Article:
Ghost in the Old Hotel (Reprise)

Oh, I was very young then
Not more than twenty five
Immersed in all the giddy thrills
Of simply being alive

When I had an experience
Which added to life’s breadth
By taking me up very close
To the passage we call death

Just far enough away from
The big city we’d just left
That to get ourselves back to it
There wasn’t daylight left

And on the border of a truly
Tiny little town
Is where our old VW
Decided to break down

When an antique Volkswagen throws
The cable leading to its clutch
It really doesn’t change
The motor’s workings overmuch

Except that you can’t make the thing
Roll forward any more
It only goes opposite of
The way it went before

My road companion looked at me
And I looked back at him
Prospects of further progress
On that evening growing dim

To that small town’s only garage
Our decrepit van was towed
We settled ourselves into
A resigned and restful mode

Espec’ially once we were informed
No cable could be had
Until late the next morning
There was no use getting mad

Instead we had a cup of joe
And made some inquiry
As to where decent lodgings
For the two of us might be

So came to the reception room
Of a very old hotel
A quiet, dark haired woman
Responded to its bell

She registered our presence
And handed us a key
Along with the instructions
As to where our room might be

We walked through ancient hallways
Carpeted in wine
We in its early days could see
The clientelle must have been fine

My companion didn’t feel it
Nor was I taken ill
But every step we took increased
A most unearthly chill

It covered me from foot to head
As to a bend we came
Full of a creeping kind of dread
Whose source I couldn’t name

There off from our own passageway
A smaller hallway led
To a tiny room with space
But for a single bed

Unlike the other guest rooms
It had not been modernized
The sight of an old washstand
Had me a bit surprised

Drawn I was like a magnet to
The picture at the head
Of that somehow pathetic
Narrow simple little bed

An ordinary painting
Any ordinary small town of
Featuring a tiny steeple
Hovering its roofs above

That steeple held such longing
To my inner psychic eye
As though I wished for but one thing:
To get back to it by and by

The window had a curtain
And I lifted it to see
A sight about as pleasant
As an old courtyard can be

There were bricks and ironwork
And some pretty flowers too
But not a speck of pleasure
Took I from that mellow view

It seemed to me a bucket
Hung down heavy from my arm
It seemed to me this place meant me
Incalculable harm

It seemed to me that anywhere
But here was where I longed to be
The finest thing in this whole world
Would be just to get free

As at my back the shadows
Of that old hotel grew long
Full of sadness, suffering
Loneliness and wrong

I noticed on our way back out
To dinner and a movie find
They were particularly deep
Even more cold, extra unkind

Collected round the stairwells
Leading down the kitchen to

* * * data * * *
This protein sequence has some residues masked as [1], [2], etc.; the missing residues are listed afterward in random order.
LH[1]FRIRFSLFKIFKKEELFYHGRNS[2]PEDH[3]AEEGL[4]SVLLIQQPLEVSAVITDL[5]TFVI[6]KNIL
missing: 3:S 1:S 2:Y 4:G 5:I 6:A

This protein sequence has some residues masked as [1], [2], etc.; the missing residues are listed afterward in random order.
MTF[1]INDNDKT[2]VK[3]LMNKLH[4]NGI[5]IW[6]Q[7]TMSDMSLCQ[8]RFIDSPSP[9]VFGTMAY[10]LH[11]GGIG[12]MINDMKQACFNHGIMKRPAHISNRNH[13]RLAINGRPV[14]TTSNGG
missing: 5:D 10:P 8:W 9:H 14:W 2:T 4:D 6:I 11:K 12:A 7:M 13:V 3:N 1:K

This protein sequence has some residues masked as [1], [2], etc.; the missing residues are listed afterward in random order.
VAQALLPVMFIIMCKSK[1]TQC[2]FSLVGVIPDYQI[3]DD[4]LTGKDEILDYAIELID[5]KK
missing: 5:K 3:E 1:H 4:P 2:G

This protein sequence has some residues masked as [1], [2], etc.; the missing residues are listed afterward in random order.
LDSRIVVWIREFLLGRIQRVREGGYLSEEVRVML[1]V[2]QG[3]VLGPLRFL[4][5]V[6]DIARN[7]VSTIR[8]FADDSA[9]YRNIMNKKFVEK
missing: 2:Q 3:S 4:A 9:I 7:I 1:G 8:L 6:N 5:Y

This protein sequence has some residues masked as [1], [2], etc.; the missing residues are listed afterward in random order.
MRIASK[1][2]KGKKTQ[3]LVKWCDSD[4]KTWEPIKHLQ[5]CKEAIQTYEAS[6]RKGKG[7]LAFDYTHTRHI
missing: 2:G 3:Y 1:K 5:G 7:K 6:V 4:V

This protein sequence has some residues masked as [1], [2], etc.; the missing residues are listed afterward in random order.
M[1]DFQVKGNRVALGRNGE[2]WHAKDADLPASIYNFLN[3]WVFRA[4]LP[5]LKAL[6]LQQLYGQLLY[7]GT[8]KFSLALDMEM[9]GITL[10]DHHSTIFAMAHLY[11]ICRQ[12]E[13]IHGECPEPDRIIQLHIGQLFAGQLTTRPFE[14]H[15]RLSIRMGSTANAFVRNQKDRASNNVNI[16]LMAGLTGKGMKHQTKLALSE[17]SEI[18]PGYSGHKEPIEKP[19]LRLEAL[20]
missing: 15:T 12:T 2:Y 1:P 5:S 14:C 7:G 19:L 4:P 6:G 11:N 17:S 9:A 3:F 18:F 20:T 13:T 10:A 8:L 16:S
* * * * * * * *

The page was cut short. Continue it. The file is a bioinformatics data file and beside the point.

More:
And by the cleaning cabinets
Took on their darkest hue

I felt over my shoulder
An incipient attack
As though some threat’ning member
Of staff or guest were at my back

Those feelings lasted all night long
Knowing I’d been set a task
I stopped at the front counter
In the morning’s light to ask

If any former incident
Was known at that hotel
About a young domestic
Who looked on it as hell

And slept inside the little room
Beyond the hallway’s bend
And in this same hotel came to
A grim violent end

“I wish that I could help you,”
Said the dark haired lady, “though
I only started working here
Twenty four hours ago

“There’s little that I know
About this place’s history
But one or two regular guests
More help to you may be

“One lady I can think of
Has lived here for twenty years
A second one says that to her
A ghostly form appears

“The morning is advancing
And you must depart, I know
But I’ll stop either one of them
Who through this lobby go

“And tell them you’ll return here
Before you take your leave
We’ll see if one of them
Your curiosity relieve”

The twenty year long resident
A thorough Modern Millie was
She seemed to think of ghosts
The way she would of Santa Claus

The other woman silent stayed
Until the first had gone
And then she put a quiet
Hand my arm upon

“I don’t speak of these things
Where it my reputation mar
Because, my dear, you know
These people think we crazy are

“But matters not to me that my
Perceptions they discount:
The figure I’ve been seeing
Matches well to your account

“I watch her move from room to room
With her sadly lowered head
She gazes out the windows
She hovers by each bed

“And more than once I’ve woken
In the middle of the night
Struggling for breath and
Ready for my life to fight!”

We sat there for a moment
Paying silent tribute to
The life of that poor cleaning girl
Leading early death unto

We sent her love, we sent her peace
Permission gave for her to go
So that her longed for freedom
She presently might come to know

And prayed with all our hearts this
Downtrodden pathetic lass
Would make her happy way
Back to her steeple, home at last



Ana Daksina View All →

A poet is the strangest sort of soul
You in this life may e'er expect to meet
More broken even while more truly whole,
Innocently intending well, more sweet

Than any but a five year old should be
Unfit to meet a callused world's demand
Or to behave aught expediently
All grace in flight; an albatross on land

Do not the all too common error make
Do not fall into the too easy trap
Avoid the fatal egoic mistake
Imagining that poet be a sap

Powerful spirits classic and antique
Give voice when poets ope their mouths to speak

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